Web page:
Farm Ireland

Saturday 26 May 2018

'Farmers are literally sick with worry'

Declan O'Brien

Declan O'Brien

FARM organisations have called for immediate clarity on how many marts and individual farmers are exposed to losses as a result of TLT International going into receivership.

All the main farm bodies expressed concern at the extent of the potential losses that the sector could face.

ICSA leader Gabriel Gilmartin called on the receiver, Gearóid Costelloe of Grant Thornton, to provide concrete information on TLT's financial position as soon as possible.

"There is reason to be anxious that the (receivership) process will result in losses for some marts and possibly for some individual farmers who do not deal through the marts," Mr Gilmartin said.

He said the manner in which TLT had gone into receivership reflected the "risk-averse" nature of the banking system at present.


"The live export trade is vital to the cattle and sheep sectors here, but the sector faces huge challenges given the difficulties in securing appropriate commitment in terms of long-term financing from the banking sector," Mr Gilmartin said.

Insisting that anything that undermined confidence and trust was bad for the cattle trade, Mr Gilmartin called on the Government to exert pressure on the Irish banks to ensure they supported any marts or farmers who had been exposed to potential losses by TLT's troubles.

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The IFA and ICOS were meeting with Mr Costelloe as the Farming Independent went to press yesterday.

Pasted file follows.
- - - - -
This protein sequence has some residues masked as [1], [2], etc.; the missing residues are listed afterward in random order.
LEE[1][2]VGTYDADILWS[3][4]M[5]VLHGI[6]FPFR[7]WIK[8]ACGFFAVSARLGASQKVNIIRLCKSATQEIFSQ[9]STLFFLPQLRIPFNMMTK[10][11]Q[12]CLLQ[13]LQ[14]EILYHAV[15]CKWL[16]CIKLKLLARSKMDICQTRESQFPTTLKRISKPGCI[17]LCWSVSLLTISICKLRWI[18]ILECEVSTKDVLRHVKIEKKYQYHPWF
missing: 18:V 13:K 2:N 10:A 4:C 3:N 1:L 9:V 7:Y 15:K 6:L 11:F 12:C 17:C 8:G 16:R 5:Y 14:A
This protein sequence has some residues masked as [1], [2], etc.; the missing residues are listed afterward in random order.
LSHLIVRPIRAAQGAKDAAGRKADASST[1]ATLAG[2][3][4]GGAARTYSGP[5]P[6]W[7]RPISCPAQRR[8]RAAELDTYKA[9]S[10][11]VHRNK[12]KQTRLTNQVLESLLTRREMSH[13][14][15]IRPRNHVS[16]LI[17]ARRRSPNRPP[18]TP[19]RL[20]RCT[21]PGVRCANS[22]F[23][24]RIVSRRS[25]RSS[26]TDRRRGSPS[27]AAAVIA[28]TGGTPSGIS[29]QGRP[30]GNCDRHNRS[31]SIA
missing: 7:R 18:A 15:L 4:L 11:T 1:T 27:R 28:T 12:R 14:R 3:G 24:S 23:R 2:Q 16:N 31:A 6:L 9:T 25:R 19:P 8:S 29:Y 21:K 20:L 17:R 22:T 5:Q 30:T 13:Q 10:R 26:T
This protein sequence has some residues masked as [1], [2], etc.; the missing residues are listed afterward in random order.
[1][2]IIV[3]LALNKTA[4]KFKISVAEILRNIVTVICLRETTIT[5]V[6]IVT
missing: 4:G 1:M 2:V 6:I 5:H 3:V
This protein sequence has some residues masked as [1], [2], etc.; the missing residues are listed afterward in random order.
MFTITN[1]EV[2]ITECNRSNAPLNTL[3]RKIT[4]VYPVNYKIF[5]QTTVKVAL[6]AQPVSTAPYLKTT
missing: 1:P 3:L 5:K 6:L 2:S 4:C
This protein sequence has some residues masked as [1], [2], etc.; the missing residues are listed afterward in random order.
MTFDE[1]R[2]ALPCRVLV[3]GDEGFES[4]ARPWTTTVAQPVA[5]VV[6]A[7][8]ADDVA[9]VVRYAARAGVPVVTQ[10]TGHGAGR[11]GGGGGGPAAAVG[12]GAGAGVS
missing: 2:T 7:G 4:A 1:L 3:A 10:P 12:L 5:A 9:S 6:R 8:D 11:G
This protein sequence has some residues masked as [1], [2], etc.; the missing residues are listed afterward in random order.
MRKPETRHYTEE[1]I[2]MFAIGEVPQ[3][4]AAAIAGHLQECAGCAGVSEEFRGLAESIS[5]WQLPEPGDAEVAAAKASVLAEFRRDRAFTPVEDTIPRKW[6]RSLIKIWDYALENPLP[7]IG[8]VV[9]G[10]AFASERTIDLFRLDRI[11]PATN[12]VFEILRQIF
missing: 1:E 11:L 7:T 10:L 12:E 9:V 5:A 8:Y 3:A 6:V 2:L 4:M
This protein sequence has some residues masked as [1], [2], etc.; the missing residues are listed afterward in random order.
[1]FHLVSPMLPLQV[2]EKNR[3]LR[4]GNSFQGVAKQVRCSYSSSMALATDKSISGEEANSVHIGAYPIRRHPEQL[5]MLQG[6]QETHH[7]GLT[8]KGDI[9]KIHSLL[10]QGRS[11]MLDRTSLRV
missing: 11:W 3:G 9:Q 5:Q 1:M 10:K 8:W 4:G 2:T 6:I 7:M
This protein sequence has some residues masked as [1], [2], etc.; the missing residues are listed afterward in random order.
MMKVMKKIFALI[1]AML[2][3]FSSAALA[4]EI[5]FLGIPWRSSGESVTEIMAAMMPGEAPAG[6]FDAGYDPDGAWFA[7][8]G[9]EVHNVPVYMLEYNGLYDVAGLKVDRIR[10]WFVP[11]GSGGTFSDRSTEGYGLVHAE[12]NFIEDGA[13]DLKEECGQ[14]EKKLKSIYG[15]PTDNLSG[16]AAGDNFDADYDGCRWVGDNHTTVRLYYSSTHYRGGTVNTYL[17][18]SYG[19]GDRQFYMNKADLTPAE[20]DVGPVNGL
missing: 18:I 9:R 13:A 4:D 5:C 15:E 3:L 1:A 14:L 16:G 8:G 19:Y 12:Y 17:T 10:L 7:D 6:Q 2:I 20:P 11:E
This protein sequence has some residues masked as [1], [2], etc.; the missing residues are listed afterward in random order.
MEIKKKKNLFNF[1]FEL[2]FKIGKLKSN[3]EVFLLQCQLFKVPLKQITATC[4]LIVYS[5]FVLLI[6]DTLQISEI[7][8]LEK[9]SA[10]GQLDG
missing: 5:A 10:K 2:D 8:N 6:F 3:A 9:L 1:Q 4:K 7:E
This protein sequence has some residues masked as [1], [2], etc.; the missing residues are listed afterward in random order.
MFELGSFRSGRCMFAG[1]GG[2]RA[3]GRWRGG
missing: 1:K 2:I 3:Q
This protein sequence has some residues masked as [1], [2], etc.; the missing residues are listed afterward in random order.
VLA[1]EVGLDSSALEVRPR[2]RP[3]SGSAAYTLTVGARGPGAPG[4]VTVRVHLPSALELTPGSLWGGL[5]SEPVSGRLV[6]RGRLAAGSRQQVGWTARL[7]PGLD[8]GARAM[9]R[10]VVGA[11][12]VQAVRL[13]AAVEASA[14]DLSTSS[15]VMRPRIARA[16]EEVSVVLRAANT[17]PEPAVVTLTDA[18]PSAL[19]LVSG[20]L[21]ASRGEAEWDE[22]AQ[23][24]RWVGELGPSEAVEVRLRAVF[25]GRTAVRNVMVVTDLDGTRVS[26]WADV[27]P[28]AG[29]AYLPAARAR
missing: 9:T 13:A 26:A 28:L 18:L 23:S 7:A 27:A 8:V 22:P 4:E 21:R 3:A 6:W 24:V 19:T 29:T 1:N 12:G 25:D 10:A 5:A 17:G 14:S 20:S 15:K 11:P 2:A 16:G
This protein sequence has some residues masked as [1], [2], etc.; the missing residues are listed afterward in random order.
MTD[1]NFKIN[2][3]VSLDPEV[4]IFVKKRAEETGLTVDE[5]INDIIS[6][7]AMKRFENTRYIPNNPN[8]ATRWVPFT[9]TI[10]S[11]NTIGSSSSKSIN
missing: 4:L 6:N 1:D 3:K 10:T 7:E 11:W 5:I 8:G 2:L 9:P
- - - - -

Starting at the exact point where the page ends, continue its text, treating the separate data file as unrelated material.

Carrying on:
IFA president John Bryan said that, as well as getting an update on the extent of the difficulties with TLT International, the IFA delegation was making it clear that outstanding payments to farmers and marts for livestock had to be prioritised.


Meanwhile, ICMSA beef and cattle chairman Michael Guinan said his organisation was receiving frantic phone calls from farmers all over Ireland who had recently sold animals to TLT or its agents and were now literally sick with worry about their prospects of being paid.

"Some of the sums owed to individual farmers are very substantial indeed," Mr Guinan said.

"ICMSA will be looking for a meeting with Mr Costello here in Limerick immediately and our priority will be the monies owed to individual farmers," he said.

"Farmers must always insist on being paid by bank draft or, if they accept a cheque, our advice is to never let the animals out of your yard until the cheque has cleared," he added.

"The broader issue is the need for our live export business to be strengthened and made viable and that is in all our interest.

"This issue will have to be addressed in due course."

Irish Independent